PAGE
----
Disney layoffs could create stress on Florida's unemployment resources

Another shakeup at Disney is leaving employees unsure about their job security. 

In a company-wide message obtained by FOX Business, we learned Walt Disney World will begin making cuts this week. 

"It’s just companies right now dealing with what’s going on on the ground. How many people do we have? Do we have too many? What about departments as a whole? Do we need to get rid of certain departments," FOX News Business contributor, Gary Kaltbaum, said. 

This cut will be the first of three rounds. According to the memo, the "second, larger round" will take place in April and the third is slated for "before the beginning of the summer." The layoffs are projected to trim Disney’s staff by about 7,000 workers.

According to Disney CEO Bob Iger’s memo, staff reductions will "result in a more cost-effective, coordinated, and streamlined approach" to the company and its operations.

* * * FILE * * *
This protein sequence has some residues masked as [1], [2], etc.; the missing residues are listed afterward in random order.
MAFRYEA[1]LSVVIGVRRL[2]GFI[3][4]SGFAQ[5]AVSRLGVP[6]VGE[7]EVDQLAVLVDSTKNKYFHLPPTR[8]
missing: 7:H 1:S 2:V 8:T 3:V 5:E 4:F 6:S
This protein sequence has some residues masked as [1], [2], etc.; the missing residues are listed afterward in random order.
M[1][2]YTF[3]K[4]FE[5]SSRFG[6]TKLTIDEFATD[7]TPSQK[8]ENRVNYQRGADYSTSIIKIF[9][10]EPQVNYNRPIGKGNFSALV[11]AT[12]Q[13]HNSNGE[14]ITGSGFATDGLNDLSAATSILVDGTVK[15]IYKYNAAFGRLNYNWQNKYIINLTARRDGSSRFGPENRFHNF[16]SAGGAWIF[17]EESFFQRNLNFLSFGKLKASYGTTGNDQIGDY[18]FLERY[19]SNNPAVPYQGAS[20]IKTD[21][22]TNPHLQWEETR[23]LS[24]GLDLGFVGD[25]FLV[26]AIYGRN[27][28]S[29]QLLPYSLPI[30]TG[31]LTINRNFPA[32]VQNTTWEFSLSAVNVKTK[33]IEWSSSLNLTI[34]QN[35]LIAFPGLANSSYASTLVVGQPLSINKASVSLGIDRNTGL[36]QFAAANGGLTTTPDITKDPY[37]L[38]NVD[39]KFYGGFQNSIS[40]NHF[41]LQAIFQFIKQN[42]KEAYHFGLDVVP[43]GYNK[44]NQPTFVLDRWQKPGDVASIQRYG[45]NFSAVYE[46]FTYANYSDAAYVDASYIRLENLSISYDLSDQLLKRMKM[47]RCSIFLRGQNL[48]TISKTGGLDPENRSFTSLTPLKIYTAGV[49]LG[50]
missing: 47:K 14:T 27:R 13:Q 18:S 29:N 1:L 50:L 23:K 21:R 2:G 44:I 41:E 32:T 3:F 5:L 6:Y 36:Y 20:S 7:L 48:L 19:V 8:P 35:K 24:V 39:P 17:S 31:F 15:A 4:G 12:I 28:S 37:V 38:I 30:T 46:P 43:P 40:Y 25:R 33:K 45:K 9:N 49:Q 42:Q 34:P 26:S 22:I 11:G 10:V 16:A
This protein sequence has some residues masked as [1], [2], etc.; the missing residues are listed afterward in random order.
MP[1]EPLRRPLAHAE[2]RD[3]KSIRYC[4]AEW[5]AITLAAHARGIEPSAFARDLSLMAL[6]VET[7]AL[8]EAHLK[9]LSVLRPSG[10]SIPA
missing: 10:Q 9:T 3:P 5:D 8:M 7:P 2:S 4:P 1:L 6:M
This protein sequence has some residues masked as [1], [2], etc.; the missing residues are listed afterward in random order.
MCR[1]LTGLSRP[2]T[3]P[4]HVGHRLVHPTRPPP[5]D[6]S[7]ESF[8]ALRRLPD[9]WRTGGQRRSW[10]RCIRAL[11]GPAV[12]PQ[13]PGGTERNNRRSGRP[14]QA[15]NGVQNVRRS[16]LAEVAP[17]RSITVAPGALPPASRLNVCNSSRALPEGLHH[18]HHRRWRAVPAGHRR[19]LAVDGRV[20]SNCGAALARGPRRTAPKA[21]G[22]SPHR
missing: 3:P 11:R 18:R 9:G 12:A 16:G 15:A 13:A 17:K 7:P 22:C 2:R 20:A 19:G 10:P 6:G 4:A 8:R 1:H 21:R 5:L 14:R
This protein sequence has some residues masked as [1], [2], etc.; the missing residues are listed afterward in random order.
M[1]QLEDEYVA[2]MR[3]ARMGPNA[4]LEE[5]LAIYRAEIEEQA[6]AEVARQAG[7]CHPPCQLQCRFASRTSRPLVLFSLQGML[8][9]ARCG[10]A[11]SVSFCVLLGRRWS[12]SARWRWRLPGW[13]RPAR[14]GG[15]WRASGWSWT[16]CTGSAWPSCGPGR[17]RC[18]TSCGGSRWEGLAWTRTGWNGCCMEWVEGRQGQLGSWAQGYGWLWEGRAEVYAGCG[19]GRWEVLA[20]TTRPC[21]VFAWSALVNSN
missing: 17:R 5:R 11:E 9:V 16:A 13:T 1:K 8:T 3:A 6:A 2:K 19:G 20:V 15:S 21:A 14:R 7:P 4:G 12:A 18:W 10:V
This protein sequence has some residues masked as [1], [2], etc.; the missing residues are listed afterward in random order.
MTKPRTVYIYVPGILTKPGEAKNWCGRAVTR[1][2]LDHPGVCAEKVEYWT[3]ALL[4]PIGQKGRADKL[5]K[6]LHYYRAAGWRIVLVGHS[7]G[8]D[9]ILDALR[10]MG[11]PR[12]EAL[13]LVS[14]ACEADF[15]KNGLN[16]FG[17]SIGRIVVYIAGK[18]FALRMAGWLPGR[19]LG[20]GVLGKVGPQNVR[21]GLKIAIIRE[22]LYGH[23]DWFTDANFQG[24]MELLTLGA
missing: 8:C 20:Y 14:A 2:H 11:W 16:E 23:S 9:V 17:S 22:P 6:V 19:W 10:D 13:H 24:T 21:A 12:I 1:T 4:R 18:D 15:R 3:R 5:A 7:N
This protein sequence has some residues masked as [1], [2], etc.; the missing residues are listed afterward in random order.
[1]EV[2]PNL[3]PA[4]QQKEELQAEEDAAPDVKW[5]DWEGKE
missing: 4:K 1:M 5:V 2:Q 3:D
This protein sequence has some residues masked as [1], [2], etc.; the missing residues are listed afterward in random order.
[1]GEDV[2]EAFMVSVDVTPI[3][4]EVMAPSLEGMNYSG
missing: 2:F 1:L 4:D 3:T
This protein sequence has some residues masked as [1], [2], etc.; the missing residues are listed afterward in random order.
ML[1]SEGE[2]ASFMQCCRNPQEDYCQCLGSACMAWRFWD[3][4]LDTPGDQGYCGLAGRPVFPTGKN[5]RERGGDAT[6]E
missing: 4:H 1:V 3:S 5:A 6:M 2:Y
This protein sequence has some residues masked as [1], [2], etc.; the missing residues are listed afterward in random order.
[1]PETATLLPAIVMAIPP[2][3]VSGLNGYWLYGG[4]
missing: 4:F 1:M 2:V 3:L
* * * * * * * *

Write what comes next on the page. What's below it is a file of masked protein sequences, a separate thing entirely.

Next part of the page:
"Just keep in mind, this is only 3% of Disney’s workforce of 220,000 people and they’re just adjusting as they say, to reality of a stock price that has lost more than half of its value to where Disney is not valued at $175 billion, it was at over $360 billion," Kaultbaum said.

While we are still waiting to learn how many Floridians will be affected by the cuts, Orlando State Representative Anna Eskamani is concerned we could see a repeat of what happened with unemployment during the pandemic.

"The state’s unemployment system is not even able to handle small unemployment levels let alone large. We continue to get emails from constituents from across the state of Florida who are experiencing delays with the unemployment system," Eskamani said. 

She said funding was allocated to improve the Department of Economic Opportunity’s website in 2021, but those changes will not take effect until 2024 at the earliest. 

"So the options for someone to continue to pay their bills on time, be healthy and strong, have food in their belly and a roof over their head as they get back on their feet is just really not a reality in Florida," Eskamani said.